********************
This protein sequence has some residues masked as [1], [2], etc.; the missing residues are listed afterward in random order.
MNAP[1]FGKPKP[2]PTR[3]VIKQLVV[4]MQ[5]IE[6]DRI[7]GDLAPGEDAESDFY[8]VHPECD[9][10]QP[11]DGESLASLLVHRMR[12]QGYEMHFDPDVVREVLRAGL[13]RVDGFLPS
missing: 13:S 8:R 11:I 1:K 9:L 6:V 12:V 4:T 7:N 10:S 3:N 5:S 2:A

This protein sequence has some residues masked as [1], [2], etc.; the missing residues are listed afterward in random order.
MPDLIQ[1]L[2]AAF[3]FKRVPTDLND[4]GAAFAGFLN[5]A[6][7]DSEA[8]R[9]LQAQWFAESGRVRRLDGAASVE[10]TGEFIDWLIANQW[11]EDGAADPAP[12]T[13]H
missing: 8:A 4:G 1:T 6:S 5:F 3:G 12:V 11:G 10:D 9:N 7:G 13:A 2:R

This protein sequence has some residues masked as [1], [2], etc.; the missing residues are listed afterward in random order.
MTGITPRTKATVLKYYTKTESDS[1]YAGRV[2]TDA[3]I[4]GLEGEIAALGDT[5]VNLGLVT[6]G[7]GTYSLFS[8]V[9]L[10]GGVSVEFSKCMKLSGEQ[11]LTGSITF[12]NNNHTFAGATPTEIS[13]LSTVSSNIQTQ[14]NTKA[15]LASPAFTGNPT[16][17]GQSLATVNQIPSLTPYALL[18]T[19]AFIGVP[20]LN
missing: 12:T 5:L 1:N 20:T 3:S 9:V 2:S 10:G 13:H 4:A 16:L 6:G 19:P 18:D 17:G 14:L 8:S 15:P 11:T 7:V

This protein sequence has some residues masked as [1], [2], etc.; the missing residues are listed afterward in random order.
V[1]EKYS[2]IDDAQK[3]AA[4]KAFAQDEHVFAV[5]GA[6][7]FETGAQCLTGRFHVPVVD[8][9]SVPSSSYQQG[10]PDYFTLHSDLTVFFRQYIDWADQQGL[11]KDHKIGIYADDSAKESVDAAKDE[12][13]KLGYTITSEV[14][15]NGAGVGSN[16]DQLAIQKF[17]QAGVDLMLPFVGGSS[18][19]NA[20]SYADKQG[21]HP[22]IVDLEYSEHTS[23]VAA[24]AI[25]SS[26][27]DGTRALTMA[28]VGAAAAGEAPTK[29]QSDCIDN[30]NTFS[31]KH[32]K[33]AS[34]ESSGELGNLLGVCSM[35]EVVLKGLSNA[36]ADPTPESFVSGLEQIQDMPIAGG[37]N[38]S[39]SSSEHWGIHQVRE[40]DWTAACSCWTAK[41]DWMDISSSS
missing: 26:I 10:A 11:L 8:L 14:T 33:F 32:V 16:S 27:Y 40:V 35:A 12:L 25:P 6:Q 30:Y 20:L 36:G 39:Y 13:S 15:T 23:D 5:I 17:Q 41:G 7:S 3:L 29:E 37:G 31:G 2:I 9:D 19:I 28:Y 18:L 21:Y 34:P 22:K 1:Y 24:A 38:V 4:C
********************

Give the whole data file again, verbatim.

This protein sequence has some residues masked as [1], [2], etc.; the missing residues are listed afterward in random order.
MNAP[1]FGKPKP[2]PTR[3]VIKQLVV[4]MQ[5]IE[6]DRI[7]GDLAPGEDAESDFY[8]VHPECD[9][10]QP[11]DGESLASLLVHRMR[12]QGYEMHFDPDVVREVLRAGL[13]RVDGFLPS
missing: 13:S 8:R 11:I 1:K 9:L 6:V 12:V 4:T 7:N 10:S 3:N 5:S 2:A

This protein sequence has some residues masked as [1], [2], etc.; the missing residues are listed afterward in random order.
MPDLIQ[1]L[2]AAF[3]FKRVPTDLND[4]GAAFAGFLN[5]A[6][7]DSEA[8]R[9]LQAQWFAESGRVRRLDGAASVE[10]TGEFIDWLIANQW[11]EDGAADPAP[12]T[13]H
missing: 8:A 4:G 1:T 6:S 5:F 3:G 12:V 11:G 10:D 9:N 7:G 13:A 2:R

This protein sequence has some residues masked as [1], [2], etc.; the missing residues are listed afterward in random order.
MTGITPRTKATVLKYYTKTESDS[1]YAGRV[2]TDA[3]I[4]GLEGEIAALGDT[5]VNLGLVT[6]G[7]GTYSLFS[8]V[9]L[10]GGVSVEFSKCMKLSGEQ[11]LTGSITF[12]NNNHTFAGATPTEIS[13]LSTVSSNIQTQ[14]NTKA[15]LASPAFTGNPT[16][17]GQSLATVNQIPSLTPYALL[18]T[19]AFIGVP[20]LN
missing: 12:T 5:L 1:N 20:T 3:S 9:V 2:S 10:G 13:H 4:A 16:L 6:G 19:P 18:D 17:G 14:L 8:S 15:P 11:T 7:V

This protein sequence has some residues masked as [1], [2], etc.; the missing residues are listed afterward in random order.
V[1]EKYS[2]IDDAQK[3]AA[4]KAFAQDEHVFAV[5]GA[6][7]FETGAQCLTGRFHVPVVD[8][9]SVPSSSYQQG[10]PDYFTLHSDLTVFFRQYIDWADQQGL[11]KDHKIGIYADDSAKESVDAAKDE[12][13]KLGYTITSEV[14][15]NGAGVGSN[16]DQLAIQKF[17]QAGVDLMLPFVGGSS[18][19]NA[20]SYADKQG[21]HP[22]IVDLEYSEHTS[23]VAA[24]AI[25]SS[26][27]DGTRALTMA[28]VGAAAAGEAPTK[29]QSDCIDN[30]NTFS[31]KH[32]K[33]AS[34]ESSGELGNLLGVCSM[35]EVVLKGLSNA[36]ADPTPESFVSGLEQIQDMPIAGG[37]N[38]S[39]SSSEHWGIHQVRE[40]DWTAACSCWTAK[41]DWMDISSSS
missing: 26:I 10:A 11:L 8:L 14:T 33:F 32:V 16:S 27:Y 40:V 35:A 12:L 25:P 6:Q 30:Y 20:L 36:G 39:Y 13:S 15:T 23:D 5:I 17:Q 41:G 7:S 3:L 29:E 37:G 31:G 2:I 9:D 19:I 28:Y 18:L 21:Y 34:P 22:K 1:Y 24:A 38:V 4:C